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 Posted 11/18/2018  4:59 pm  Show Profile   Bookmark this reply Add Kopper Ken to your friends list Get a Link to this Reply
I would agree with an EF grade.


KK
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 Posted 11/26/2018  10:27 pm  Show Profile   Check ryurazu's eBay Listings Bookmark this reply Add ryurazu to your friends list Get a Link to this Reply
any way to tell if they are counterfeit? since I would think the counterfeit would probably also use copper or something close to that.
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 Posted 11/27/2018  11:26 am  Show Profile   Bookmark this reply Add peter1234 to your friends list Get a Link to this Reply
I'm not aware of contemporary counterfeits....but there are shed loads of modern re-strikes.
I also believe the original dies were purchased and various types were produced during the 19C.
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 Posted 11/29/2018  5:13 pm  Show Profile   Bookmark this reply Add Lucky Cuss to your friends list Get a Link to this Reply

Quote:
...there are shed loads of modern re-strikes. I also believe the original dies were purchased and various types were produced during the 19C.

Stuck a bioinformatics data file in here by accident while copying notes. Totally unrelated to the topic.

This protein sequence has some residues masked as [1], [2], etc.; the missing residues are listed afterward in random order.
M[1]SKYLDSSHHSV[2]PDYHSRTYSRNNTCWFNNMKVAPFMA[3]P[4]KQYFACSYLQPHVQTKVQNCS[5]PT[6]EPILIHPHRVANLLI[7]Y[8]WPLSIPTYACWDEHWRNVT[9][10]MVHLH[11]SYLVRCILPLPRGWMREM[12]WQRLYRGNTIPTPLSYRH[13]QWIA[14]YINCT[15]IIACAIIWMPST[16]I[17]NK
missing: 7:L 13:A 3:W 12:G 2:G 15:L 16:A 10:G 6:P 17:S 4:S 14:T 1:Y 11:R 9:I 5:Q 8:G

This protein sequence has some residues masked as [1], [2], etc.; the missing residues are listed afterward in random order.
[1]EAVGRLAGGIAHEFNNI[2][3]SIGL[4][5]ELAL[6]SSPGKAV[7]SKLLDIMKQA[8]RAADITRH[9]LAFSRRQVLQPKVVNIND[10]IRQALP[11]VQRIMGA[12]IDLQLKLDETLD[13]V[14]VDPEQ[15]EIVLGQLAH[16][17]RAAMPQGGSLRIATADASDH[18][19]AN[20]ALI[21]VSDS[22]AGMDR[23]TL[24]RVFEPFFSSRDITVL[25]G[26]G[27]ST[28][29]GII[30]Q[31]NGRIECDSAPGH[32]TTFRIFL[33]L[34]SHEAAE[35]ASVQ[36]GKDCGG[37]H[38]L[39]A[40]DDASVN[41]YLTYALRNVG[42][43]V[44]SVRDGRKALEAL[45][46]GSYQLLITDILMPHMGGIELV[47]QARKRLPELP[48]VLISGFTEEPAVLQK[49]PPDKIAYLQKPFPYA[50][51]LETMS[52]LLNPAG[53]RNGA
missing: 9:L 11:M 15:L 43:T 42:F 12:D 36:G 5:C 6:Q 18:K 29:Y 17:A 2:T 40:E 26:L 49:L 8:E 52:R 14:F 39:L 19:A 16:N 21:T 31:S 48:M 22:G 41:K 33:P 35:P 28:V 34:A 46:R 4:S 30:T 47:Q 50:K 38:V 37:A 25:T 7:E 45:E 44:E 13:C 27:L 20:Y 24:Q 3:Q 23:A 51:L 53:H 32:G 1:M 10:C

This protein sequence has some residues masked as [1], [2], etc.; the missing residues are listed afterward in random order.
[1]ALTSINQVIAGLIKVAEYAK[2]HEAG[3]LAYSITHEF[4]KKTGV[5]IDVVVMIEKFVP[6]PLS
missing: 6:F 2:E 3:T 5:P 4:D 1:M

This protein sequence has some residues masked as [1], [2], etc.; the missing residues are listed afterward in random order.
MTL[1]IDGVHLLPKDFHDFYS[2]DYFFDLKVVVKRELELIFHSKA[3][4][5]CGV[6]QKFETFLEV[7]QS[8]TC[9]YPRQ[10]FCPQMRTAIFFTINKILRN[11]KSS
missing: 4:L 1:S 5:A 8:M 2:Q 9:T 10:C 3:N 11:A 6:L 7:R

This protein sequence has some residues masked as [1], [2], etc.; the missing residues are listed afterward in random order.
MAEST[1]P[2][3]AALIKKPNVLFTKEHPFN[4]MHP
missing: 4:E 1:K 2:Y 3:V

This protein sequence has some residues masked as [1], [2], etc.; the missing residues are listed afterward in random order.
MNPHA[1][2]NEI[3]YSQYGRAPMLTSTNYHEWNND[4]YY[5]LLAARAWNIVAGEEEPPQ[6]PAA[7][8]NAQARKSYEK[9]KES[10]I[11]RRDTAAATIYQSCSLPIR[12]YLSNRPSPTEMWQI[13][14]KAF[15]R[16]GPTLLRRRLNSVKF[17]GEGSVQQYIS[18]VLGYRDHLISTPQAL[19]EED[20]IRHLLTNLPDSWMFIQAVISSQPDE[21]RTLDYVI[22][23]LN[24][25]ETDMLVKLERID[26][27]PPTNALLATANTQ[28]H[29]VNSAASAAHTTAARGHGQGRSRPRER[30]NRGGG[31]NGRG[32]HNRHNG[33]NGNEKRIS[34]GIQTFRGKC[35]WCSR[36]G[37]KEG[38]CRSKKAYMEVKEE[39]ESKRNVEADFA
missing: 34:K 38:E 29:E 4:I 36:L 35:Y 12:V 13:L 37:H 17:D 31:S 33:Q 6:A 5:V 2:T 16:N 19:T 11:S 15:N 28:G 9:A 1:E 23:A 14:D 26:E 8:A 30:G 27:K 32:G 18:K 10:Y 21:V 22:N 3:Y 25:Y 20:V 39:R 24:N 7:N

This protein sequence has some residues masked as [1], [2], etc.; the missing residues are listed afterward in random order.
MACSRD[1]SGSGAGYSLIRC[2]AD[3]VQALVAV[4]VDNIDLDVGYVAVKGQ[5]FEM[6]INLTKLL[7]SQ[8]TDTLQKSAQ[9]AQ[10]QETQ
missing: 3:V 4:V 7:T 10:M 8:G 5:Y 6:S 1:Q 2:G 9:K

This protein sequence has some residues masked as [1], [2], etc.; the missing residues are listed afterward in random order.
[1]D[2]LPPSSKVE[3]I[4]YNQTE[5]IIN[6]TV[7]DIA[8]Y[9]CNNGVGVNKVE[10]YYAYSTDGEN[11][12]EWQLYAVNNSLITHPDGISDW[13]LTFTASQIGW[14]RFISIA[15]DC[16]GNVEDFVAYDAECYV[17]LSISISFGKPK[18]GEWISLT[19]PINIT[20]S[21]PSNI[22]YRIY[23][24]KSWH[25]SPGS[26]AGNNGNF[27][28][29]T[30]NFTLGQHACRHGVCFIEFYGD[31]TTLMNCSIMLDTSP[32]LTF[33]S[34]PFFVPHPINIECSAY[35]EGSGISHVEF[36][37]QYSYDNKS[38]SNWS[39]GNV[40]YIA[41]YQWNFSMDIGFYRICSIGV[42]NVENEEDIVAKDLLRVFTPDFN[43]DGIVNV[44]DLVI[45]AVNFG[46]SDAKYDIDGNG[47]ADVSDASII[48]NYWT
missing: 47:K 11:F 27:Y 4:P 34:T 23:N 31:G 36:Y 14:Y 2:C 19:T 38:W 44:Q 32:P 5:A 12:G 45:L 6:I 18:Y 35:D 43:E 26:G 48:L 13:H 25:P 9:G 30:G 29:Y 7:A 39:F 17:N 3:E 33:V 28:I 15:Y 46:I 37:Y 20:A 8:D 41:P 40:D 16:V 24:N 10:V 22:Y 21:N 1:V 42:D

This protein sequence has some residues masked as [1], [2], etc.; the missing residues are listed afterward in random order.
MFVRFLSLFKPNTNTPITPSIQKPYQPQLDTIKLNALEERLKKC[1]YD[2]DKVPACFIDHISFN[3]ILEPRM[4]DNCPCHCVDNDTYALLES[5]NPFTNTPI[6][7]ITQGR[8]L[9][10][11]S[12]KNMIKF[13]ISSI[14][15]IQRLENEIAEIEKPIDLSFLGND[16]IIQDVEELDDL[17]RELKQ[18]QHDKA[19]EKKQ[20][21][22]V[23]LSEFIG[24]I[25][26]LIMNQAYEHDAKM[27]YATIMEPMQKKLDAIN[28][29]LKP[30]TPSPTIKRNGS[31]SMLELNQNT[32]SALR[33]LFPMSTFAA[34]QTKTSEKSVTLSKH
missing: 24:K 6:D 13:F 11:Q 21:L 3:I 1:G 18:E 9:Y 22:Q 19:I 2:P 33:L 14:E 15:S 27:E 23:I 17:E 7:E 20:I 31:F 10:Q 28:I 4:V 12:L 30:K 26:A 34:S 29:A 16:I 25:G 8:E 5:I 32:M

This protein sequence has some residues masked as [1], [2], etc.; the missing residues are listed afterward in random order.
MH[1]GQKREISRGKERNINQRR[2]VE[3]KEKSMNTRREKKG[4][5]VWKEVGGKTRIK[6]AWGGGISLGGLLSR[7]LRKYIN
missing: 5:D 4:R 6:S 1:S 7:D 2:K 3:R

That brings us back to the as yet unanswered question I asked earlier in this thread. Are there identifiable characteristics whereby such later reproductions can be distinguished from the actual 1797 issue, particularly in any case(s) for which genuine dies were subsequently being employed?

Colligo ergo sum
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 Posted 12/03/2018  12:50 am  Show Profile   Check TerryT's eBay Listings Bookmark this reply Add TerryT to your friends list Get a Link to this Reply
Real nice one. Now you'll have to search around to find out all the varieties of this coin. I imagine there must be publications or you can check auctions where varieties would be noted.

I believe the coin found on Oak Island was the 1p not the 2p. I stopped my TV, got my 1p and 2p and placed it in my hand as they showed, and compared it to the screen shot. It was too thin and small to be the 2p. My wife, to whom I often talk about coins, agreed that it was not a 2p. Gary may be British and a metal-detector "expert", but he doesn't know British coins. (he didn't know immediately that an earlier find was a Charles I (c1670's) farthing by the obvious bust, tsktsk).
Edited by TerryT
12/03/2018 12:58 am
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 Posted 01/06/2021  2:16 pm  Show Profile   Bookmark this reply Add Lucky Cuss to your friends list Get a Link to this Reply

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Colligo ergo sum